Many bands have combined minimalist composition with maximalist guitar noise. Yo La Tengo does this best, carrying on without so much as a chord change while guitarist Ira Kaplan screeches and wails away. But the trio also stands out because this is far from its only trick. YLT brings an encyclopedia of influences and a knack for moody, tasteful arranging.
I once wrote that the Felice Brothers have one capable lead singer at best: while Ian Felice sings more expressively than his brother James, it’s not a pretty sound. But I was overlooking the Catskills folk-rockers’ third brother, Simone.
On Mermaid Avenue (1998), Billy Bragg and Wilco wrote and recorded music for some of the 3,000 tuneless lyrics Woody Guthrie left behind. The stunning result was so much more than a reverent, Pete-Seeger-and-friends tribute album could ever be: the great Guthrie expanded in our cultural imagination and introduced to a new generation.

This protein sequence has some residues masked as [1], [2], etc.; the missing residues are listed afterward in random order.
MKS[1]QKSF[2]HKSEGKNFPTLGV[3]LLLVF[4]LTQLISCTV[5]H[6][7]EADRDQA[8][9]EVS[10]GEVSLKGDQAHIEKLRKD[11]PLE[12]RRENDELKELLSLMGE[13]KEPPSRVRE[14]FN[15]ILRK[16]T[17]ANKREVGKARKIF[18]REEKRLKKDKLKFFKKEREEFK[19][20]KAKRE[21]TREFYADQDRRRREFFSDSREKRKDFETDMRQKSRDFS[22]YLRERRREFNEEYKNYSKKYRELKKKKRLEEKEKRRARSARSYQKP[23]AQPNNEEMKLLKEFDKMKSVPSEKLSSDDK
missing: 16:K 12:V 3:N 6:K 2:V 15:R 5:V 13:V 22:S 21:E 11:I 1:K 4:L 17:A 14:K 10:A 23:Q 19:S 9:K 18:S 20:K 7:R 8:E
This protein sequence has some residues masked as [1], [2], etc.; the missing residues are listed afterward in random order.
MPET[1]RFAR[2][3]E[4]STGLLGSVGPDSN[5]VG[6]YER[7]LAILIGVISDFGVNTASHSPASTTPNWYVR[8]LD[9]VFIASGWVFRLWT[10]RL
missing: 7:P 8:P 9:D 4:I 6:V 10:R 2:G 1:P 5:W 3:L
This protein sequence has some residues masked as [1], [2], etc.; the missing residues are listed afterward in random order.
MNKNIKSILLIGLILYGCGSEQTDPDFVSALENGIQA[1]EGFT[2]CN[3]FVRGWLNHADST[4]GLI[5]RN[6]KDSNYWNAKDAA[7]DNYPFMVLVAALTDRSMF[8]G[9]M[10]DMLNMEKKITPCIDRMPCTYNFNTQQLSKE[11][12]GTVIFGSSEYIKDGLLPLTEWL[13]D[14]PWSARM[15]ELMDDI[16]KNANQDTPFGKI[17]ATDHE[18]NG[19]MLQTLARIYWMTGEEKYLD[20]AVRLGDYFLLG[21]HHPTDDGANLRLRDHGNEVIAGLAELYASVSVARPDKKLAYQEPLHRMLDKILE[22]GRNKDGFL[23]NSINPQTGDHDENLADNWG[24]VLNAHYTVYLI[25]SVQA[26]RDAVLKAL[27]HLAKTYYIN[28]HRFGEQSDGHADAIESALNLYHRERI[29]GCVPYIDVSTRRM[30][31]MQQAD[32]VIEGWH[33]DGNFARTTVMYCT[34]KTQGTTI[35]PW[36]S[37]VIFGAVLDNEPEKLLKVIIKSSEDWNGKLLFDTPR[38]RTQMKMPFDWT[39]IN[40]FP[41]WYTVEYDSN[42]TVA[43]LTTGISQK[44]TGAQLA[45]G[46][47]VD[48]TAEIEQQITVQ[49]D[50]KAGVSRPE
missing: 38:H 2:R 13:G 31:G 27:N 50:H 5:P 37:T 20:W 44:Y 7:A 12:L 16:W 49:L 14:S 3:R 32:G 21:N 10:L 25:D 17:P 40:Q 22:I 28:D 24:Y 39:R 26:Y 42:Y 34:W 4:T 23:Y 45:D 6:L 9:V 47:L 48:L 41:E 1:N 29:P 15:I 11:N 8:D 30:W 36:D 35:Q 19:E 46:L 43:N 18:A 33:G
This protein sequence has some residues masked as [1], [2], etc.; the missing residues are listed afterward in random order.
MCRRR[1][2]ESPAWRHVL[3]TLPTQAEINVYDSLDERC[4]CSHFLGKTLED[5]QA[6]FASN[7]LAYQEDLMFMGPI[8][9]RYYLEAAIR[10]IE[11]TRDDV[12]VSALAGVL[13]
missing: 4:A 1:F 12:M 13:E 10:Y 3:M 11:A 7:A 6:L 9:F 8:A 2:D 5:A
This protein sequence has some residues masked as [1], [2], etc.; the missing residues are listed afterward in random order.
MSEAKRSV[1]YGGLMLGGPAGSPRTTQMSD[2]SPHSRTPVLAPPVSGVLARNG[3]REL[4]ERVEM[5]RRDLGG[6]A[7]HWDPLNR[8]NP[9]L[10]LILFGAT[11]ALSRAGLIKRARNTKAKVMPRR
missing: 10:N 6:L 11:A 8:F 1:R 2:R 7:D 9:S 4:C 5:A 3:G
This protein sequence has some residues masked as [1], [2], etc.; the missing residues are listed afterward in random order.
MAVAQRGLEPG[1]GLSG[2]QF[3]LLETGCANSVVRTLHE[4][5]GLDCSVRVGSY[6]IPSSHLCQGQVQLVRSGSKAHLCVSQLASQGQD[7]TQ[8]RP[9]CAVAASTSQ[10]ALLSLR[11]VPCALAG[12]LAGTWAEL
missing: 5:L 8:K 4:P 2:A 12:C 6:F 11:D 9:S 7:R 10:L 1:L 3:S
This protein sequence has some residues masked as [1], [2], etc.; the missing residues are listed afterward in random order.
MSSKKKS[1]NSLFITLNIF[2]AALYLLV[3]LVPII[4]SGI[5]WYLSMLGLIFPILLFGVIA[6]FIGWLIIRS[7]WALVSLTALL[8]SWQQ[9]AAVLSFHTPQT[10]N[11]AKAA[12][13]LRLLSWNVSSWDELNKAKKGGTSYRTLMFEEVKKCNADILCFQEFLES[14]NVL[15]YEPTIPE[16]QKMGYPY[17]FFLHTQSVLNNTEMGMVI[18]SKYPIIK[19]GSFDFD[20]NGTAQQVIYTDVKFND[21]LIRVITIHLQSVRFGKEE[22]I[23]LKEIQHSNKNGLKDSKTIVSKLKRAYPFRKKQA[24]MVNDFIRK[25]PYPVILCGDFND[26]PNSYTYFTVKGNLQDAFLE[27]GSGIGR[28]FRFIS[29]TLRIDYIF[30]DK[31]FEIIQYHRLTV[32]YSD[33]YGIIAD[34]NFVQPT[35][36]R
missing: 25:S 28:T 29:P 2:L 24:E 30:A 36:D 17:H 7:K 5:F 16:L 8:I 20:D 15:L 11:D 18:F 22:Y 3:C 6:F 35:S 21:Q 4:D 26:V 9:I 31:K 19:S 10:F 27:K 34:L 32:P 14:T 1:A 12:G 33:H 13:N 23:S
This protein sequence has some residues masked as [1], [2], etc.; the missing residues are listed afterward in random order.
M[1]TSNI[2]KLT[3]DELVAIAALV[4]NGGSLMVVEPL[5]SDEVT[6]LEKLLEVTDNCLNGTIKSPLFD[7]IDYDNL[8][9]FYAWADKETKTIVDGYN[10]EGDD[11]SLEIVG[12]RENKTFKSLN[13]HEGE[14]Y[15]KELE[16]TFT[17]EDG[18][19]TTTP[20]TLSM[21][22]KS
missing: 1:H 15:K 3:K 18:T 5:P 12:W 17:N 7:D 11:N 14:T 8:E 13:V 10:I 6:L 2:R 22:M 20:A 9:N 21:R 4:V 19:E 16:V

The Blanco Sessions, by Janis Martin. In 1956, RCA signed “the female Elvis,” 15-year-old rockabilly pioneer Janis Martin. But a secret marriage and a pregnancy soon led the label to drop her. In 2007, neo-rockabilly powerhouse Rosie Flores coaxed Martin out of retired obscurity and produced a comeback album for her.
Ruthie Foster has a powerhouse of a blues/gospel voice, which she never allows to overpower a song. If you’re not sold already, Foster made her newest album in New Orleans with the Blind Boys of Alabama and a cast of hotshot players. It wouldn’t have killed them to restrain the Hammond organ player once in a while, but that’s being picky: the project brings a truckload of soul and grit.
M. Ward’s solo albums reveal that he surpasses his more-famous collaborators (Conor Oberst, Zooey Deschanel) on all fronts. His sound has a sepia-toned timelessness; it’s both inventive and a whole bunch of kinds of old-fashioned.
The first question to ask about a Paul McCartney standards album is why it took him so long. The guy’s always been fascinated by the American Songbook, and unlike some pop singers who have taken detours to the land of jazzy old tunes and swinging little combos, Sir Paul has a powerful and chameleonic voice.
On her third album, Shannon Stephens reins in her chamber-folk experimentalism in favor of a bluesy little band that takes her songs to unexpected places. Her sound remains relatively subdued, yet it grooves and pops and even swaggers.